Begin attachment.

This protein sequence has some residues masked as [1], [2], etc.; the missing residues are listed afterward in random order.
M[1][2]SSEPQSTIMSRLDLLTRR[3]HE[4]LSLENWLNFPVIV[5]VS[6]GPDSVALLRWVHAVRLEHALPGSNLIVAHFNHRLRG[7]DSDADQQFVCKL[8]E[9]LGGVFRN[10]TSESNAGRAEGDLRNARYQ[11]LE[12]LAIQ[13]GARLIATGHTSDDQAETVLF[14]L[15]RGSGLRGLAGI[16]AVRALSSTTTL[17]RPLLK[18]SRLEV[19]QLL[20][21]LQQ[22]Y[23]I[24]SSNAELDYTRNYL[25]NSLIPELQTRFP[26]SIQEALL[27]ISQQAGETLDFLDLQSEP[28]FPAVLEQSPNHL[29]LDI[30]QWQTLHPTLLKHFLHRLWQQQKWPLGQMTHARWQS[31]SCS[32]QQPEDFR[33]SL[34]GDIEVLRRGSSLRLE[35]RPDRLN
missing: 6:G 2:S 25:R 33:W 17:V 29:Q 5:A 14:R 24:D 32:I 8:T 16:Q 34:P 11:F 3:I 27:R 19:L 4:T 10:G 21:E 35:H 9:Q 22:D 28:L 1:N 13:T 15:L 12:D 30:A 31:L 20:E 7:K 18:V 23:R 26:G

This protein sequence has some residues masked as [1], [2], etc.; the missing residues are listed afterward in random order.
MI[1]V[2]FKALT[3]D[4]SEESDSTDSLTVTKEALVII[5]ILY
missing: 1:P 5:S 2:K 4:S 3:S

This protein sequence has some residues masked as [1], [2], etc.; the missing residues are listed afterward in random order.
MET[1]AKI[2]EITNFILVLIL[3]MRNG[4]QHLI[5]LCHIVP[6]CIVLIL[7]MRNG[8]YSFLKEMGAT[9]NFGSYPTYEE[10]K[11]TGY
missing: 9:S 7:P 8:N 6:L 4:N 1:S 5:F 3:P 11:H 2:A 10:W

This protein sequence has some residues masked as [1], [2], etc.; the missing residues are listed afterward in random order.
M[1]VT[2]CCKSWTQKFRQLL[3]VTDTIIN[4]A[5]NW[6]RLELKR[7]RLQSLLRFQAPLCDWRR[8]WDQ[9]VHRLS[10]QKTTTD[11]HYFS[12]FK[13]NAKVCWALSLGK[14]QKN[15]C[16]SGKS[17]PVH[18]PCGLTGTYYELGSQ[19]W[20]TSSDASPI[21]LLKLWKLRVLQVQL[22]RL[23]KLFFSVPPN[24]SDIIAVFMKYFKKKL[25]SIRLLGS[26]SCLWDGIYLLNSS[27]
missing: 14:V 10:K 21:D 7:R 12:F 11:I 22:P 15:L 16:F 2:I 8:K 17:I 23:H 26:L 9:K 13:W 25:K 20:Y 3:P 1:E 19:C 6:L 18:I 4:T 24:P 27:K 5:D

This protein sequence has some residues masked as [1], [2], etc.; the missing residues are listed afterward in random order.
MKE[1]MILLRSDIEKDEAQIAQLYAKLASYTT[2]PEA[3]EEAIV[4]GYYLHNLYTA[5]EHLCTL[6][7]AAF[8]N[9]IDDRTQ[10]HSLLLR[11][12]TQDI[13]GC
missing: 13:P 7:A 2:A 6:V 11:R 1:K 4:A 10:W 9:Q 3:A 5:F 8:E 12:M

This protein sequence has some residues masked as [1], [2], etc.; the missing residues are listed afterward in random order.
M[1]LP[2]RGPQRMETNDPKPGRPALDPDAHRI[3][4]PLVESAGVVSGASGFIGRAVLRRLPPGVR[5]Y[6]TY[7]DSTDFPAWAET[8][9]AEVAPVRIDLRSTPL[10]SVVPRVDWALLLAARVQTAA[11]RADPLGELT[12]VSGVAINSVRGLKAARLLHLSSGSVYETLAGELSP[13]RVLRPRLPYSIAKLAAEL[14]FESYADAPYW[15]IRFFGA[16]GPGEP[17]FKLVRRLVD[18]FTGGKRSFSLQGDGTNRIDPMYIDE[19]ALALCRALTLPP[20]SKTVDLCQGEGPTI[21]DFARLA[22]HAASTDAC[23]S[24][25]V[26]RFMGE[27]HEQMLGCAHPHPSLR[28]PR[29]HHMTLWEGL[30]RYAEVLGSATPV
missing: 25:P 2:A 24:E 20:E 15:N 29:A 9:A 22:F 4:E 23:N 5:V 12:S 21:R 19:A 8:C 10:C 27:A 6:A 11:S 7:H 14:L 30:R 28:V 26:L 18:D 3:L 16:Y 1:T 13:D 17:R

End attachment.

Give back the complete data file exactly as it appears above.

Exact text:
This protein sequence has some residues masked as [1], [2], etc.; the missing residues are listed afterward in random order.
M[1][2]SSEPQSTIMSRLDLLTRR[3]HE[4]LSLENWLNFPVIV[5]VS[6]GPDSVALLRWVHAVRLEHALPGSNLIVAHFNHRLRG[7]DSDADQQFVCKL[8]E[9]LGGVFRN[10]TSESNAGRAEGDLRNARYQ[11]LE[12]LAIQ[13]GARLIATGHTSDDQAETVLF[14]L[15]RGSGLRGLAGI[16]AVRALSSTTTL[17]RPLLK[18]SRLEV[19]QLL[20][21]LQQ[22]Y[23]I[24]SSNAELDYTRNYL[25]NSLIPELQTRFP[26]SIQEALL[27]ISQQAGETLDFLDLQSEP[28]FPAVLEQSPNHL[29]LDI[30]QWQTLHPTLLKHFLHRLWQQQKWPLGQMTHARWQS[31]SCS[32]QQPEDFR[33]SL[34]GDIEVLRRGSSLRLE[35]RPDRLN
missing: 6:G 2:S 25:R 33:W 17:V 29:Q 5:A 14:R 24:D 32:I 8:T 16:Q 34:P 11:F 3:I 27:R 19:L 4:T 10:G 21:E 35:H 9:Q 22:D 28:L 1:N 13:T 15:L 12:D 30:A 31:L 20:E 7:K 18:V 23:R 26:G

This protein sequence has some residues masked as [1], [2], etc.; the missing residues are listed afterward in random order.
MI[1]V[2]FKALT[3]D[4]SEESDSTDSLTVTKEALVII[5]ILY
missing: 1:P 5:S 2:K 4:S 3:S

This protein sequence has some residues masked as [1], [2], etc.; the missing residues are listed afterward in random order.
MET[1]AKI[2]EITNFILVLIL[3]MRNG[4]QHLI[5]LCHIVP[6]CIVLIL[7]MRNG[8]YSFLKEMGAT[9]NFGSYPTYEE[10]K[11]TGY
missing: 9:S 7:P 8:N 6:L 4:N 1:S 5:F 3:P 11:H 2:A 10:W

This protein sequence has some residues masked as [1], [2], etc.; the missing residues are listed afterward in random order.
M[1]VT[2]CCKSWTQKFRQLL[3]VTDTIIN[4]A[5]NW[6]RLELKR[7]RLQSLLRFQAPLCDWRR[8]WDQ[9]VHRLS[10]QKTTTD[11]HYFS[12]FK[13]NAKVCWALSLGK[14]QKN[15]C[16]SGKS[17]PVH[18]PCGLTGTYYELGSQ[19]W[20]TSSDASPI[21]LLKLWKLRVLQVQL[22]RL[23]KLFFSVPPN[24]SDIIAVFMKYFKKKL[25]SIRLLGS[26]SCLWDGIYLLNSS[27]
missing: 14:V 10:K 21:D 7:R 12:F 11:I 22:P 15:L 16:F 2:I 8:K 17:I 23:H 26:L 9:K 13:W 25:K 20:Y 3:P 1:E 19:C 6:L 18:I 4:T 24:P 27:K 5:D

This protein sequence has some residues masked as [1], [2], etc.; the missing residues are listed afterward in random order.
MKE[1]MILLRSDIEKDEAQIAQLYAKLASYTT[2]PEA[3]EEAIV[4]GYYLHNLYTA[5]EHLCTL[6][7]AAF[8]N[9]IDDRTQ[10]HSLLLR[11][12]TQDI[13]GC
missing: 13:P 7:A 2:A 6:V 11:R 1:K 4:A 10:W 9:Q 3:A 5:F 8:E 12:M

This protein sequence has some residues masked as [1], [2], etc.; the missing residues are listed afterward in random order.
M[1]LP[2]RGPQRMETNDPKPGRPALDPDAHRI[3][4]PLVESAGVVSGASGFIGRAVLRRLPPGVR[5]Y[6]TY[7]DSTDFPAWAET[8][9]AEVAPVRIDLRSTPL[10]SVVPRVDWALLLAARVQTAA[11]RADPLGELT[12]VSGVAINSVRGLKAARLLHLSSGSVYETLAGELSP[13]RVLRPRLPYSIAKLAAEL[14]FESYADAPYW[15]IRFFGA[16]GPGEP[17]FKLVRRLVD[18]FTGGKRSFSLQGDGTNRIDPMYIDE[19]ALALCRALTLPP[20]SKTVDLCQGEGPTI[21]DFARLA[22]HAASTDAC[23]S[24][25]V[26]RFMGE[27]HEQMLGCAHPHPSLR[28]PR[29]HHMTLWEGL[30]RYAEVLGSATPV
missing: 25:P 2:A 24:E 20:E 15:N 29:A 9:A 22:F 4:E 23:N 5:V 12:S 21:R 19:A 8:C 10:C 27:A 6:A 11:S 7:H 14:L 30:R 28:V 26:L 18:D 3:L 16:Y 1:T 13:D 17:R